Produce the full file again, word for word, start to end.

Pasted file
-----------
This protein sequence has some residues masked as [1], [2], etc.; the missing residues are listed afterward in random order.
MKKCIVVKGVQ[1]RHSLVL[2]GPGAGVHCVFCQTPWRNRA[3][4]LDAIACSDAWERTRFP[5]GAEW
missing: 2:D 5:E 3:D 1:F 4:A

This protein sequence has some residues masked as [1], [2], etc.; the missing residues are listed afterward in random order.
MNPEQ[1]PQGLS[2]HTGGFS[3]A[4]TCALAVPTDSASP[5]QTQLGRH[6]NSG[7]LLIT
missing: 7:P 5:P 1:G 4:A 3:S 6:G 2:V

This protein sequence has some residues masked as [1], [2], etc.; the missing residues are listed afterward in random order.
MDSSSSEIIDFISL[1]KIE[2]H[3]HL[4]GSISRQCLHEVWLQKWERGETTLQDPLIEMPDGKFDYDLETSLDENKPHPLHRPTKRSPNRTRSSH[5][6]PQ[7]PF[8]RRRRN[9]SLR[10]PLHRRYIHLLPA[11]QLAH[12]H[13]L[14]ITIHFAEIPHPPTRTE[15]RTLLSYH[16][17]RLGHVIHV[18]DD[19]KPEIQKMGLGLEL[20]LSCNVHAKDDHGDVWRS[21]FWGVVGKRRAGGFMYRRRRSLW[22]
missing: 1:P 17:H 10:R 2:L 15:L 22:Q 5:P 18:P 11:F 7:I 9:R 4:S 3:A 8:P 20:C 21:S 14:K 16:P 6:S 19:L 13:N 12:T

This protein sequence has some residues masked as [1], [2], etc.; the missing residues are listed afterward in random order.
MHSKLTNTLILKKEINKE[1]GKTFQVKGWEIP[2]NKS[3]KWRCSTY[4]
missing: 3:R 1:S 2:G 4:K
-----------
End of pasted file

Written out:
This protein sequence has some residues masked as [1], [2], etc.; the missing residues are listed afterward in random order.
MKKCIVVKGVQ[1]RHSLVL[2]GPGAGVHCVFCQTPWRNRA[3][4]LDAIACSDAWERTRFP[5]GAEW
missing: 2:D 5:E 3:D 1:F 4:A

This protein sequence has some residues masked as [1], [2], etc.; the missing residues are listed afterward in random order.
MNPEQ[1]PQGLS[2]HTGGFS[3]A[4]TCALAVPTDSASP[5]QTQLGRH[6]NSG[7]LLIT
missing: 7:P 5:P 1:G 4:A 3:S 6:G 2:V

This protein sequence has some residues masked as [1], [2], etc.; the missing residues are listed afterward in random order.
MDSSSSEIIDFISL[1]KIE[2]H[3]HL[4]GSISRQCLHEVWLQKWERGETTLQDPLIEMPDGKFDYDLETSLDENKPHPLHRPTKRSPNRTRSSH[5][6]PQ[7]PF[8]RRRRN[9]SLR[10]PLHRRYIHLLPA[11]QLAH[12]H[13]L[14]ITIHFAEIPHPPTRTE[15]RTLLSYH[16][17]RLGHVIHV[18]DD[19]KPEIQKMGLGLEL[20]LSCNVHAKDDHGDVWRS[21]FWGVVGKRRAGGFMYRRRRSLW[22]
missing: 1:P 17:H 10:R 2:L 15:L 22:Q 5:P 18:P 11:F 7:I 9:R 4:S 3:A 8:P 20:C 21:S 14:K 16:P 6:S 19:L 13:N 12:T

This protein sequence has some residues masked as [1], [2], etc.; the missing residues are listed afterward in random order.
MHSKLTNTLILKKEINKE[1]GKTFQVKGWEIP[2]NKS[3]KWRCSTY[4]
missing: 3:R 1:S 2:G 4:K